On January 19th, 2018, “America’s Got Talent” holds auditions in San Jose. Among the competitors will be a local dance teacher to developmentally disabled adults.
Izabella Jay Torres calls her style “Latizmo.” She explains, "it has a lot of attitude, popping, locking, salsa, merengue, a little Aztec in it. Also, break dancing."
This is no average dance class, but not just because the style of dance is unique.
Some of the students can talk. Some can’t. Some can walk. Some can’t. The students at the College of Adaptive Arts all struggle with physical challenges like autism and Down syndrome. The non-profit, operating out of a modest office space in San Jose, has been offering arts classes to developmentally disabled adults since 2009.
But whatever their individual stories, every single dancer can respond to music -- and to Torres. "They have no fear. They have no stereotypes. They have unconditional love," says Torres.
That means a lot to Torres, who says she was sexually abused by an older brother when she was five years old in Hollister. Dancing helped to heal those psychological wounds, as does teaching at the college.
"What are the three Ps?" she calls out to the class. "Patience, passion, perserverance!" they yell back. "What are the three Rs?" "Respect, respect, respect!"
Torres doesn’t talk much during the class. She dances, and the students follow as best they can. "I put my hand out and most of the time, they’ll put their hand in my hand," Torres says. "People have a really hard time communicating with each other, expressing our pain, expressing our passion. What Latizmo does, for me and my students, is that it releases the language of the soul."
The class also gets out into the community for performances and competitions. Watch them impress the crowd at the Stanford University Dance Marathon back in February of this year.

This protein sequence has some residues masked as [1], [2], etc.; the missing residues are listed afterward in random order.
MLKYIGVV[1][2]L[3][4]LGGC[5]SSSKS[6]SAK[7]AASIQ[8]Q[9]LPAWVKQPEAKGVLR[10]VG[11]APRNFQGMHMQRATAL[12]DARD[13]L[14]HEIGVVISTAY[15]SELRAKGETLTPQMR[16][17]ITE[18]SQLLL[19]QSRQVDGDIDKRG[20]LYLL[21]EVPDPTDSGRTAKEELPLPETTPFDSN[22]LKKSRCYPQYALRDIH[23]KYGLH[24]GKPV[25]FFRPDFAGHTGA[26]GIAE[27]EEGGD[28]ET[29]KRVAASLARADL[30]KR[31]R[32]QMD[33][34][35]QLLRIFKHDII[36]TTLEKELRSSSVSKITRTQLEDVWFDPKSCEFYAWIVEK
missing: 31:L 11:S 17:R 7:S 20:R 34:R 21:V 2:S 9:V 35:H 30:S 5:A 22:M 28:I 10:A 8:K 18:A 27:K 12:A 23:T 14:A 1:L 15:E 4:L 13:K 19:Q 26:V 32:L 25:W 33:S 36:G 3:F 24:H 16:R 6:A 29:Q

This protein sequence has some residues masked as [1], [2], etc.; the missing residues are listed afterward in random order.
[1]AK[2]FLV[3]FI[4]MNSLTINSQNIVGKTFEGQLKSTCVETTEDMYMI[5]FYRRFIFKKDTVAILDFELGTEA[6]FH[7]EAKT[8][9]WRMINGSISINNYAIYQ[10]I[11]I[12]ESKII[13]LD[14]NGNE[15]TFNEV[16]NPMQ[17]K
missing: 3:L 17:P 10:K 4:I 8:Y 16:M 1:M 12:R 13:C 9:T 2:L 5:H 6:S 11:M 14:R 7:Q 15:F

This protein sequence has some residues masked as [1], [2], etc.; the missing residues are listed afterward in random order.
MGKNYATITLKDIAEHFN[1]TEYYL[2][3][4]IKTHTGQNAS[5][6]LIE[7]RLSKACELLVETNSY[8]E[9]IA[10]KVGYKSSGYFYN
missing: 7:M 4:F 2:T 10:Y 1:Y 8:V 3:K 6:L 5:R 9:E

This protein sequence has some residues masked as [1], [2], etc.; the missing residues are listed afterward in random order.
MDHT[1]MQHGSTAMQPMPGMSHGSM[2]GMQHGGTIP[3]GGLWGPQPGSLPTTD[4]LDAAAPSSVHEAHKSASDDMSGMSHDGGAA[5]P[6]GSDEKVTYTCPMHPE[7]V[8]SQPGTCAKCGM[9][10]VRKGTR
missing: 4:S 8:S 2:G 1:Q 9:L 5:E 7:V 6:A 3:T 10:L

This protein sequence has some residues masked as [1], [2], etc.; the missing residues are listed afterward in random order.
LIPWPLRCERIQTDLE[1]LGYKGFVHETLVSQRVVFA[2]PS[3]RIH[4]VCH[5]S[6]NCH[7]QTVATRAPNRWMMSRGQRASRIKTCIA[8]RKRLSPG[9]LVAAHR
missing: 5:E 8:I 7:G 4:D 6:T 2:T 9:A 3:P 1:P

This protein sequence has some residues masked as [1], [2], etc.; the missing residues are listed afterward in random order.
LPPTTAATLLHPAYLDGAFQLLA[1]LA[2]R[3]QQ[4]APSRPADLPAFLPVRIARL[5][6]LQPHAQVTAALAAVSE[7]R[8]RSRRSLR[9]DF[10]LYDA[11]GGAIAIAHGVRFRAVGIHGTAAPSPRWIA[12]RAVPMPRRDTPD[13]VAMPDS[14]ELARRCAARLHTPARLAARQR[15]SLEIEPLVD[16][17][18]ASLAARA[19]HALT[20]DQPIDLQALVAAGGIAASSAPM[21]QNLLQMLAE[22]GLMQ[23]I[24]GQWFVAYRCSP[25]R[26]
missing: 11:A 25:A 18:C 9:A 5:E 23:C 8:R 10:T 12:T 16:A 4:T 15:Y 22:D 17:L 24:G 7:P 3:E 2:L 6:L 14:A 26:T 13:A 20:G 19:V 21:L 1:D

"I love to be with my friends and follow the steps," says Jenni Pencer of San Jose, who's been coming to the Latizmo classes since they started.
Pencer's calendar is packed with physical activities. She's big into a variety of sports, including swimming and basketball. She's a "Hall of Famer" in Special Olympics. But many people, with special needs or without, struggle to get off the couch.
College co-founder and executive director Deanna Pursai notes many people who can't be convinced to exercise jump at the chance to bust a move on the dance floor. "You're focusing on something you love, and you're dancing with people who are your friends."
"Isby teaches us never to be afraid to try," says Rachel Henderson, who attends the class together with Lisa, her mother. Lisa waves one arm in the air while the other swings Rachel’s wheelchair around. Rachel has cerebral palsy, but she's fully cognitive and can talk through her computer. "I am so thankful for my teacher. Because of her, I will never give up on myself or never will stop dancing," Rachael Henderson says.
Torres faces fierce competition with America’s Got Talent next week, but the class knows: any excuse to get out on the dance floor and strut your stuff is a good one.